Sydney hosts the steroid Games
A top Australian newspaper said on Thursday that the Sydney Games are in danger of being remembered as the drugs Olympics after more scandals rocked what is supposed to be the greatest show on earth.
Prominent International Olympic Committee (IOC) member Prince Albert of Monaco weighed in by saying the drug busts could cast shadows over great performances by "clean" athletes.
The Games, now going into their 13th day, have been dogged by drugs controversies with five athletes testing positive, including four who have been stripped of their medals. Two athletes who won gold on Wednesday had served doping suspensions.
The Australian newspaper splashed the headline "Drugs cheats sour Games" across its front page.
"The Sydney Games are in danger of becoming remembered as the drugs Olympics as three more athletes were caught up in doping scandals yesterday...with predictions of more to come," it said.
Prince Albert was quoted by the newspaper as saying: "It is a bad thing for these Games, but it is a good thing that we catch these people."
He expressed confidence in the IOC's anti-drugs campaign but warned that the scandals could take some of the gloss off performances by clean athletes.
"You are so willing to be enthused by these great performances, and I am the first to jump up and applaud," he said.
"But at the back of your head you think: 'Maybe he has taken something', so that kind of tarnishes the overall enjoyment."
On Wednesday, the Olympics anti-drugs chief Jacques Rogge accused shot putter C.J. Hunter, husband of gold medallist Marion Jones, of providing a "cheap excuse" for a test showing 1,000 times more than the permitted level of a performance-enhancing steroid.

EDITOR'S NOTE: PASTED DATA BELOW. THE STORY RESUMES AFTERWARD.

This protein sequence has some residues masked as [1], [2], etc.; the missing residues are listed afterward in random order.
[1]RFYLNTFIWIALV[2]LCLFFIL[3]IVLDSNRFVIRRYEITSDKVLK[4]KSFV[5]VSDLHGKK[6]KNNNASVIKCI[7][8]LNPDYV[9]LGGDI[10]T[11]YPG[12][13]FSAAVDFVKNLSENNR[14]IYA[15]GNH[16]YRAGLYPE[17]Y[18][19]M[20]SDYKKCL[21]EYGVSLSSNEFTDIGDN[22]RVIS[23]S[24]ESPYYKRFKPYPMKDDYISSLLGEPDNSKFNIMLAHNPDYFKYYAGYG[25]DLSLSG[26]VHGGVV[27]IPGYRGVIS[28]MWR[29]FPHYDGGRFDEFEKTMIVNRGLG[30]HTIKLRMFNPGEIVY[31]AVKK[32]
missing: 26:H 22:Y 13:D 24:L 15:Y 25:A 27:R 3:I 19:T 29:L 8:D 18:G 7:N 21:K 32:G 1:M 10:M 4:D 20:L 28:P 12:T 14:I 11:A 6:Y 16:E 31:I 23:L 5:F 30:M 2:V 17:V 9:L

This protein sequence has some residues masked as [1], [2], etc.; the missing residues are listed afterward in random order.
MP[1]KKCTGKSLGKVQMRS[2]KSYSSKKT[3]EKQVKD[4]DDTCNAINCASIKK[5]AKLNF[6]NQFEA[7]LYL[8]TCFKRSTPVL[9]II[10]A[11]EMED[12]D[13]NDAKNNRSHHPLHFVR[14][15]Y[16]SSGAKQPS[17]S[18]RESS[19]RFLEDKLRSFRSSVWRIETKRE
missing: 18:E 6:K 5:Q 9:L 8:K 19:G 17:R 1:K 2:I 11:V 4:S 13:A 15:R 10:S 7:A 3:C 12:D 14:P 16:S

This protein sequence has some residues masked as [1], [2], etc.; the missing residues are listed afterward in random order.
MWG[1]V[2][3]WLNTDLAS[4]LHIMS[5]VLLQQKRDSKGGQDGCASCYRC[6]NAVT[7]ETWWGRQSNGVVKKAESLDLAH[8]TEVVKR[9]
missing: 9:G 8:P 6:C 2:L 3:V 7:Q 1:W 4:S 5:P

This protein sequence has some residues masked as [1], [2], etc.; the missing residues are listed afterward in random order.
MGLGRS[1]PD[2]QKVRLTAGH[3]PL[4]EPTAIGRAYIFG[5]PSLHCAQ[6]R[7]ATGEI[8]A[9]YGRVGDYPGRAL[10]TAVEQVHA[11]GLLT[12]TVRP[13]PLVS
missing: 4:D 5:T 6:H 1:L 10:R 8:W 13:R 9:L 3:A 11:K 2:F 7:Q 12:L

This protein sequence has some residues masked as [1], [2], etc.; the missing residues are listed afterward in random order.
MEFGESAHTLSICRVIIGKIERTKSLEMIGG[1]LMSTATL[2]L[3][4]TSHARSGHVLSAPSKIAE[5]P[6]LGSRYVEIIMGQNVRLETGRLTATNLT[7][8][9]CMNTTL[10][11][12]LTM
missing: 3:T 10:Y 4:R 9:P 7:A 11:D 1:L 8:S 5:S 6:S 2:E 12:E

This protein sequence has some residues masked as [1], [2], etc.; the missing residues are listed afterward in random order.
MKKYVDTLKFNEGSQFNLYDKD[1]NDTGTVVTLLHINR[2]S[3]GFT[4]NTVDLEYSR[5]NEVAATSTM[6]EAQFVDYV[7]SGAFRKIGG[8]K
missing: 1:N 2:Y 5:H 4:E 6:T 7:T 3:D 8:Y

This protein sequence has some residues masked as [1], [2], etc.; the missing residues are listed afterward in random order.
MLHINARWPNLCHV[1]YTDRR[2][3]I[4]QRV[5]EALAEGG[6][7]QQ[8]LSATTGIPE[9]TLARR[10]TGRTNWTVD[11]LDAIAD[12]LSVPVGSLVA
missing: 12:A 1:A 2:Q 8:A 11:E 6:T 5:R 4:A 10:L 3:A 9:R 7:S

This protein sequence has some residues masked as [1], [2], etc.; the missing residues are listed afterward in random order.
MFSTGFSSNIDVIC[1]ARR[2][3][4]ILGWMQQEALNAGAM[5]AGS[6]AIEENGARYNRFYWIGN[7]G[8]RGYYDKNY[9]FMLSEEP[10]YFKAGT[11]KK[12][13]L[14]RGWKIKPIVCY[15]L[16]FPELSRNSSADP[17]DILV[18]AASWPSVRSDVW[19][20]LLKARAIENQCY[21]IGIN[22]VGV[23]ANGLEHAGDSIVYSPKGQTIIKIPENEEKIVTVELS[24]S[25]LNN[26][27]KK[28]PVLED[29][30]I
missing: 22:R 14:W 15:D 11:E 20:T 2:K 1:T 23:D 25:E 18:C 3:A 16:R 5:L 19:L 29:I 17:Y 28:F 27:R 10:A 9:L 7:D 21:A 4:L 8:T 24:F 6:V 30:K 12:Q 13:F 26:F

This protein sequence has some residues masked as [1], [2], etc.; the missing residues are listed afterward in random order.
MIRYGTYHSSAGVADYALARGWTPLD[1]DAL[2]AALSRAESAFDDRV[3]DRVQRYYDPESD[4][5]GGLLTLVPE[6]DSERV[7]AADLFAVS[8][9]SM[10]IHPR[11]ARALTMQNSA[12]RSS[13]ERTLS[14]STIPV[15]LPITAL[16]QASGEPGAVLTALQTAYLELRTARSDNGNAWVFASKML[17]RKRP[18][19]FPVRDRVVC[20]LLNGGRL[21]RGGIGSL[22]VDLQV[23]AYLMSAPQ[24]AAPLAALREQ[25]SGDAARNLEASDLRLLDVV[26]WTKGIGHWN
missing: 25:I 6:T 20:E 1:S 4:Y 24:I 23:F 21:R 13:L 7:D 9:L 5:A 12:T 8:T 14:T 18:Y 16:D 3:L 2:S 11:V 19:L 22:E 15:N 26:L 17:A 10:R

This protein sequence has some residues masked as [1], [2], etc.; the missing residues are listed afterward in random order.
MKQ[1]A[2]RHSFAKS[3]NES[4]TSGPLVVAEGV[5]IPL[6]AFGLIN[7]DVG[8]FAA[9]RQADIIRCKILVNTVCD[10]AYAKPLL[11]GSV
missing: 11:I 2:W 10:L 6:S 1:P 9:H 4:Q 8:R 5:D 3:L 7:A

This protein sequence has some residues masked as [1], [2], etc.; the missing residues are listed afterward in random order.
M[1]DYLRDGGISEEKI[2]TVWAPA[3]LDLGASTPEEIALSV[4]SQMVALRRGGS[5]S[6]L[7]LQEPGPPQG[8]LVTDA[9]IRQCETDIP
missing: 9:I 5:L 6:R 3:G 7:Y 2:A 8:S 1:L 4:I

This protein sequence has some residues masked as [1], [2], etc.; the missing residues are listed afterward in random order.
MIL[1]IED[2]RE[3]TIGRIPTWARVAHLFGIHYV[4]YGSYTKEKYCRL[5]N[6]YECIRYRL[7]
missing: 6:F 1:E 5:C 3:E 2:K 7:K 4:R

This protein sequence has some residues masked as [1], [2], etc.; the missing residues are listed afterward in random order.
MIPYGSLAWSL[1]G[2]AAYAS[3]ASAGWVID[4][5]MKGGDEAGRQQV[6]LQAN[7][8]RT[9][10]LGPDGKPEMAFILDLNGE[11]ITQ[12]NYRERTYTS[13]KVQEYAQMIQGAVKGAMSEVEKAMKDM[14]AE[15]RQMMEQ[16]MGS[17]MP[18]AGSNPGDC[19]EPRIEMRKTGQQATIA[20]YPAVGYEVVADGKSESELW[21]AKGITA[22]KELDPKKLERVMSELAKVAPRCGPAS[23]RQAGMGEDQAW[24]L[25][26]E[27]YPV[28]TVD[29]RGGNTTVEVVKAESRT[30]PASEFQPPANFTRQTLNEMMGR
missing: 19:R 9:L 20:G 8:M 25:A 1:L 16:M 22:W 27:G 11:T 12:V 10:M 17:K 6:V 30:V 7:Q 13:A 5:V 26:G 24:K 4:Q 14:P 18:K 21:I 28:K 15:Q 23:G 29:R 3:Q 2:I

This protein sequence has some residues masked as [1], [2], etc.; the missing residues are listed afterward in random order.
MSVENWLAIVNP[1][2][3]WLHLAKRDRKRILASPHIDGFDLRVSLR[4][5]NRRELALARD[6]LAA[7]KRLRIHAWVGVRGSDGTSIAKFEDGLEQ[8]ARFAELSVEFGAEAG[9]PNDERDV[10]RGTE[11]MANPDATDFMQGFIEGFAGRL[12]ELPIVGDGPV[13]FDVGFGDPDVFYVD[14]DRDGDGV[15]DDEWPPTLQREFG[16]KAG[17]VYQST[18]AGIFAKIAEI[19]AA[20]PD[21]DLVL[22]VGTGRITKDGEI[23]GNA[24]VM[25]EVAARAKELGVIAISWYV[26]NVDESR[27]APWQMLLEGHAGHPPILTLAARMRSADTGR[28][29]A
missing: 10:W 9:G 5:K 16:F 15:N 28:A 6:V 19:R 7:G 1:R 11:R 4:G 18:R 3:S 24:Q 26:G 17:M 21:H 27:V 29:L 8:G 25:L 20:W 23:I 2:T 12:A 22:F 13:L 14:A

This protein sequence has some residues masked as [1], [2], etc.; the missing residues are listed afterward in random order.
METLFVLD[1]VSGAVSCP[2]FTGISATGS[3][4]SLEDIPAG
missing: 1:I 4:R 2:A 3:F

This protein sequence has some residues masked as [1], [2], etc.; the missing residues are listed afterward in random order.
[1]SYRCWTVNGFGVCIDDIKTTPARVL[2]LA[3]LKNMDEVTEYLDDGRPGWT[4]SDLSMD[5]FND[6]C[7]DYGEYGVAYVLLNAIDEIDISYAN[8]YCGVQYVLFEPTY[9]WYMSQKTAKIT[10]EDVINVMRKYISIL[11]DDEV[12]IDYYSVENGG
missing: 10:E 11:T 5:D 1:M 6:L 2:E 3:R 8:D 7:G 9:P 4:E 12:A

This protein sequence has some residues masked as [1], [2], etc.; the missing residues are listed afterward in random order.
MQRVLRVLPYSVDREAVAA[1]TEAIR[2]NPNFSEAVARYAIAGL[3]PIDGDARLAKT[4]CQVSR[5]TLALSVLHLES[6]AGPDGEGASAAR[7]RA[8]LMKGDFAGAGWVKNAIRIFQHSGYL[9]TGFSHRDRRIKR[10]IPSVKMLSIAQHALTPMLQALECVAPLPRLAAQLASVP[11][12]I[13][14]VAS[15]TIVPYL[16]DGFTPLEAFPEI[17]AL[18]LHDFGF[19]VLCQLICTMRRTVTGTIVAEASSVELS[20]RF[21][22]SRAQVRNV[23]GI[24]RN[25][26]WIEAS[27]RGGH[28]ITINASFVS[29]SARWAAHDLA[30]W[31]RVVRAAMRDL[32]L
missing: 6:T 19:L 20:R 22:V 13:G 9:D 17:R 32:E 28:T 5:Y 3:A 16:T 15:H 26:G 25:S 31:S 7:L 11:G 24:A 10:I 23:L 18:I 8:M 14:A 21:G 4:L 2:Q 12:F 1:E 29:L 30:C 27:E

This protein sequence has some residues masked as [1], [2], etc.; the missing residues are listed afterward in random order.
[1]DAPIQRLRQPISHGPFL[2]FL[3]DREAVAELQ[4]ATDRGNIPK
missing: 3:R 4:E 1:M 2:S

The White House anti-drug chief Barry MaCaffrey called for U.S. sports authorities to name and shame drugs cheats.
But Craig Masback, head of USA Track and Field, refused.
Scandal even swirled around Stadium Australia itself.
Officials escorted world champion hammer thrower Mihaela Melinte of Romania off the track because she had tested positive for the banned steroid nandrolone earlier in Italy.
Tiny Romanian gymnast Andreea Raducan will learn on Thursday whether her appeal against a drugs bust will succeed.
The IOC stripped her of her gold medal after she tested positive for a drug she said was contained in an over-the-counter medicine she had taken for a cold.
But the biggest headline-grabber has been Hunter. IOC officials said he had tested positive four times this year for nandrolone.
Hunter, who pulled out of the Games before they began citing a knee injury, wept at a news conference on Tuesday and swore to clear his name.
Rogge said Hunter's nandrolone levels were so high they could not be explained away by the food supplements Hunter said he had taken.
Hunter, whose case is being considered by the U.S. national athletics body, faces a battle to avoid a two-year suspension.
Commentators have accused the United States of hypocrisy for failing to disclose positive testings while calling for "clean" athletics.
McCaffrey wrote to Masback urging the athletics' boss to "immediately make public the full accounting of results management for the tests in question".
Masback wrote back that U.S. law, the U.S. Olympic Committee, and his own organisation's rules required athletes to be treated as innocent until proven guilty.
He said most cases still in process involved substances for which athletes had medical waivers, such as asthma medication.
Mail your comments